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A bak file, also known as a backup file or backup, is a computer file that has the filename extension .bak or .bk, and is so named because it is a backup copy of another file. A variety of programs and applications make use of bak files, and some automatically create such files as part of their auto-save procedure or when overwriting original files, for example during a software update. A user can also add the .bak filename extension manually to create a bak file. Almost any kind of file can be saved as a bak file, including files from graphics programs, word processing programs, and database applications. A bak file usually has to be opened in the same application or program that the original content was created in, because it can contain data in almost any kind of format, and there is no special application available that can open all bak files.
The purpose of a bak file is to create a copy of an original file. This copy can then be accessed if the original is lost, corrupted, or altered in such a way that it is no longer usable or wanted. Saving backup copies of files before a software update makes it possible to revert to previous versions of files and data if there is a problem with the update.
Many computer programs including AutoCAD, XML Shell, and database applications like Foxpro and SQL server, make use of .bak files, for example when making backup copies of data for security purposes or when performing an auto-save. Backup files can also be created manually to store data that cannot be discarded, but is no longer actively used. Using the .bak filename extension for computer storage of such copies makes the files easier to organize and locate.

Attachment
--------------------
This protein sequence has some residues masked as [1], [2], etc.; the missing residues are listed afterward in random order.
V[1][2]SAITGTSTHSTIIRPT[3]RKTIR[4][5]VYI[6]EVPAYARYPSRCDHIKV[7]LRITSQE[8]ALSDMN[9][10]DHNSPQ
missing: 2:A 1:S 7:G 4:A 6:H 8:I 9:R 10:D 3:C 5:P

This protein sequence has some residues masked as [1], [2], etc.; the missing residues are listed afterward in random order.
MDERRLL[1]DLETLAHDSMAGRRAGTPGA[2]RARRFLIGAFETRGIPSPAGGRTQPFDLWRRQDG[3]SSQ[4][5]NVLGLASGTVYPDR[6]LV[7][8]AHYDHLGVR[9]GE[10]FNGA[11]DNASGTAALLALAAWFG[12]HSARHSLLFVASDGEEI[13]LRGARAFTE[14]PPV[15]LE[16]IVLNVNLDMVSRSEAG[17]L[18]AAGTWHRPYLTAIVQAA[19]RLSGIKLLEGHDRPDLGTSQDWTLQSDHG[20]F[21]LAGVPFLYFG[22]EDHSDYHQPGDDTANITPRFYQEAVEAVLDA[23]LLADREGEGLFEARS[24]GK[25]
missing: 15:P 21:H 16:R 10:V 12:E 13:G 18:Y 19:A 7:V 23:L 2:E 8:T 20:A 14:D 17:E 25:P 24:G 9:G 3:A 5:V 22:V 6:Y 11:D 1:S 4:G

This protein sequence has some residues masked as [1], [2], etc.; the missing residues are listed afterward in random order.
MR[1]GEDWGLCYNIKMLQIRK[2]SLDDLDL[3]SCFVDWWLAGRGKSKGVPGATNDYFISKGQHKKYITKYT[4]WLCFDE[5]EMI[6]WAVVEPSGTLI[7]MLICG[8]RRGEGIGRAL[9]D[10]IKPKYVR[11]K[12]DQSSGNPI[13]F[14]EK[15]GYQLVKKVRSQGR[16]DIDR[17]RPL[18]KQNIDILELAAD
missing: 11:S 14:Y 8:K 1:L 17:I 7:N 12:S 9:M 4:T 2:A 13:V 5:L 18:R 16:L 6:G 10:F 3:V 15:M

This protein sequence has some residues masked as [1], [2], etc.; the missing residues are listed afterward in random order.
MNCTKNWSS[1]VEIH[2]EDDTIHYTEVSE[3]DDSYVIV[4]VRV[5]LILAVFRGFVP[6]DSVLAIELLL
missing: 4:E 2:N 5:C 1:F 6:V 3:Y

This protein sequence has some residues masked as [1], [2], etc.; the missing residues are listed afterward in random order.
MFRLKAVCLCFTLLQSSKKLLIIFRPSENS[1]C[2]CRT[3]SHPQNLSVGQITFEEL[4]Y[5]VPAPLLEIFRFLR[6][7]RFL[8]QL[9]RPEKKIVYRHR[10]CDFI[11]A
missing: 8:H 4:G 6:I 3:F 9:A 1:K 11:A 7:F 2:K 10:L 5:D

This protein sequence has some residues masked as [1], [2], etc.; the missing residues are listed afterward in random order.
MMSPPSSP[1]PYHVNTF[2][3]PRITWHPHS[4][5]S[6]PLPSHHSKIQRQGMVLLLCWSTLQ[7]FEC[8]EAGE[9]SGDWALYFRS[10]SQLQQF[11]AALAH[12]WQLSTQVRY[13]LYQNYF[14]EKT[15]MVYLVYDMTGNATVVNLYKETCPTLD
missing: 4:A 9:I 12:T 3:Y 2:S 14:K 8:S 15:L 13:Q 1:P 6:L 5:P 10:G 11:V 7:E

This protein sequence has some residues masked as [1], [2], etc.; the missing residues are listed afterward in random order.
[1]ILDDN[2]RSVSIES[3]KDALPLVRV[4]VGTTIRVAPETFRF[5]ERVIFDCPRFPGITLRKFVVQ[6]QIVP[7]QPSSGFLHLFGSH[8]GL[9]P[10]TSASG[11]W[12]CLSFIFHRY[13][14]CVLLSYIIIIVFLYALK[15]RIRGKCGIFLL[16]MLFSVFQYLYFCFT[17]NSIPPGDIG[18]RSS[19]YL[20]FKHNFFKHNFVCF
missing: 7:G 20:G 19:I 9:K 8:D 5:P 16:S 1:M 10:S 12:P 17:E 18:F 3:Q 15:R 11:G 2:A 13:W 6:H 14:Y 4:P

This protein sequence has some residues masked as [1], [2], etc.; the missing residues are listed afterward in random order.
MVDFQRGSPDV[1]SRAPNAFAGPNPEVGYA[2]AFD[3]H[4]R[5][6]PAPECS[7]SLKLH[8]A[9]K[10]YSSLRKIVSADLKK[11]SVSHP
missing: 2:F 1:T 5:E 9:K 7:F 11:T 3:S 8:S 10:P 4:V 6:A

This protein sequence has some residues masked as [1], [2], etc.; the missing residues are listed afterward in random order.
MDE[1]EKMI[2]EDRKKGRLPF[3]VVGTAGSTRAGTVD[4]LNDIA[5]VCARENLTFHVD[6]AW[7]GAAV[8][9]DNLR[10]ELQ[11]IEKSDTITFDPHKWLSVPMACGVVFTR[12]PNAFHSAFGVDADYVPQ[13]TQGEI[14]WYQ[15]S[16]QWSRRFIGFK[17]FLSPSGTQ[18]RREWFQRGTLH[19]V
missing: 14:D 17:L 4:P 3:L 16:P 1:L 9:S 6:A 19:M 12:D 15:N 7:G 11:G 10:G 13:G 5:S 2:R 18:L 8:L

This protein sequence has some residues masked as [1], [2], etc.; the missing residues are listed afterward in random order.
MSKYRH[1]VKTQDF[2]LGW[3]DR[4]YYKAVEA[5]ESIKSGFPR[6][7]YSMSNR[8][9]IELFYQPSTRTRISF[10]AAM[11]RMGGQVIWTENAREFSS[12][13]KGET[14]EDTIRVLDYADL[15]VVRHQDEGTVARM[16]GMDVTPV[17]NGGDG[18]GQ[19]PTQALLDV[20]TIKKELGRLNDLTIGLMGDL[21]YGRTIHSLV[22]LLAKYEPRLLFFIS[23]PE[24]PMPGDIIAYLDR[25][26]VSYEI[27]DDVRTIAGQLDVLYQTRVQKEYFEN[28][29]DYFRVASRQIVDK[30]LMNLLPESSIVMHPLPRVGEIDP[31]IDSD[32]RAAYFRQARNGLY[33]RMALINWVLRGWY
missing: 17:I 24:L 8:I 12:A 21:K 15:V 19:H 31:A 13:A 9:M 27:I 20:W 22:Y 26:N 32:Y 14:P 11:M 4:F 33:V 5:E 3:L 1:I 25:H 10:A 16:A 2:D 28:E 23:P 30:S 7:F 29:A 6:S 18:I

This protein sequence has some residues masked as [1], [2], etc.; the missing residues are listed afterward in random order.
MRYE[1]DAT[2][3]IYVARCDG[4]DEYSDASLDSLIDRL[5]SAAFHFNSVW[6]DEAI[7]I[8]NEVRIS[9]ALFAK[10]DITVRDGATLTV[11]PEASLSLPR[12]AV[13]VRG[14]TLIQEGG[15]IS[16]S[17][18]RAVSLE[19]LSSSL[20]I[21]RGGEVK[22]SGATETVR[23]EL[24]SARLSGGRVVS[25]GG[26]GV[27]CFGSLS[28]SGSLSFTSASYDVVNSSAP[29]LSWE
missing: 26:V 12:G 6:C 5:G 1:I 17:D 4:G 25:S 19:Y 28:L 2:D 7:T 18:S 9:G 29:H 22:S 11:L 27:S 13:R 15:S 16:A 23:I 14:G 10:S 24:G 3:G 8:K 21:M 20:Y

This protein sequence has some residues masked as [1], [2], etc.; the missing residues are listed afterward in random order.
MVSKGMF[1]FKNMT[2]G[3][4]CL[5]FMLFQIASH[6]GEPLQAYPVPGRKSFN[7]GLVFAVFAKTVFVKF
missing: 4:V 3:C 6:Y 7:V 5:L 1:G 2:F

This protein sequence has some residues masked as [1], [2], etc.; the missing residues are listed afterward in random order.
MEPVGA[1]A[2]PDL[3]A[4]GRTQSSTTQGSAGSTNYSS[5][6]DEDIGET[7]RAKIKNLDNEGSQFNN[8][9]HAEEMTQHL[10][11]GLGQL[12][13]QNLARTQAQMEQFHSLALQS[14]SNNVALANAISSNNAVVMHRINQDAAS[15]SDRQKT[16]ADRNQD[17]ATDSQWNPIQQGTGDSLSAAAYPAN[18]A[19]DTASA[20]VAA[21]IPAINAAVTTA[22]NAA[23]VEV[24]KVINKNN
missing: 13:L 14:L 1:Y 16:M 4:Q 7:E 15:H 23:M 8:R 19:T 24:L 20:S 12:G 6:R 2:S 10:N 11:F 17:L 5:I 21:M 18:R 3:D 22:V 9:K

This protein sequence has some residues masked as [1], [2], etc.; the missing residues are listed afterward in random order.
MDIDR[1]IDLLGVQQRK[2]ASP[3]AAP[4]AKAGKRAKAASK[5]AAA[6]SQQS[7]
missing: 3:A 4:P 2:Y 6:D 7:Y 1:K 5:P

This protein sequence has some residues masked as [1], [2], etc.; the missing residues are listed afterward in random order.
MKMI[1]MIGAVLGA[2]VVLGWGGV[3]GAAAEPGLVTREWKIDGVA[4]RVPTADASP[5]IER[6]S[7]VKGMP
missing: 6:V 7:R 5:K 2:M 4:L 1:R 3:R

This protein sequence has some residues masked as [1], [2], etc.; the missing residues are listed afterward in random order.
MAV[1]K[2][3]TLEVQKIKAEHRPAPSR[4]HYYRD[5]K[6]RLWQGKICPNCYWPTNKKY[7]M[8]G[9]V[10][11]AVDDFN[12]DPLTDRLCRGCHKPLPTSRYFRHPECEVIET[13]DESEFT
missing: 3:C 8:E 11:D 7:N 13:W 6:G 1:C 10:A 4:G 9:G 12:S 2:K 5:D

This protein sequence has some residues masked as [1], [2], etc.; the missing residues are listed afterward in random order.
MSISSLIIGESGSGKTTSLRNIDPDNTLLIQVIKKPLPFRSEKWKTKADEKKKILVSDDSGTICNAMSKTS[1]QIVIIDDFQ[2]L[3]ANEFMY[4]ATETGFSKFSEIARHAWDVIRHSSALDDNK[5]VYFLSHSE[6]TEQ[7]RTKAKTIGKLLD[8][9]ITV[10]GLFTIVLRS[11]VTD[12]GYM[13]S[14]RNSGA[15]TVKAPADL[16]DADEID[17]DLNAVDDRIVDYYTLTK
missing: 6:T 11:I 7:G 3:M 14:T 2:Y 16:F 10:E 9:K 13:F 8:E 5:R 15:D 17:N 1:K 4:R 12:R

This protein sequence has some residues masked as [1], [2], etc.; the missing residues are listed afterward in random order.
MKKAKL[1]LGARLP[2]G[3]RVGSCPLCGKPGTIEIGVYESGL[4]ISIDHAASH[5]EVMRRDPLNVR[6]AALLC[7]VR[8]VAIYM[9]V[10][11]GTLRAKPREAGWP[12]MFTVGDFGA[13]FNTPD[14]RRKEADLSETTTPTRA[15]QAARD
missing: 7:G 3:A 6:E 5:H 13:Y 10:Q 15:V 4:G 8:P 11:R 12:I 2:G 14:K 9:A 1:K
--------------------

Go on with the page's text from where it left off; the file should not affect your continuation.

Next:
Backup files can sometimes create problems because they take up too much hard-drive space. This can happen especially if applications are creating .bak files automatically, without also deleting them regularly. These files can often be manually deleted without causing problems, but it is important to make sure that the files are not needed before doing so. The generic nature of bak files can make it difficult to know what type of data a specific bak file contains, or how to open it. The folder location and name of the file can sometimes provide clues, and one can also attempt to open the bak file in a text editor to help identify its content.
@David09 - Bak extensions are pretty generic actually. You can use anything for an extension. Some applications will create a that file for example.
Like a bak file, the that file can be practically anything, although it’s not obvious that it’s a backup. The important thing is to find a convention and stick with it.
One thing you should remember is that your computer is designed to open up files by looking at their extension. For example, if you are using a Microsoft Word file, it will have a .doc extension.
If you double click on the file, the computer will automatically open up the file using Microsoft Word. It does this by looking at the extension and associating the appropriate application with that extension.
That brings me to .bak file extension. If you double click on the .bak file it won’t open up, because there is no associated application. You would have to rename that file extension to the original file extension.
So you have to remember what kind of file it is. Sometimes the filename itself may be a clue, like if you had a document called Resume.bak, then you know it’s a document file. You rename its extension to whatever word processor you’re using.
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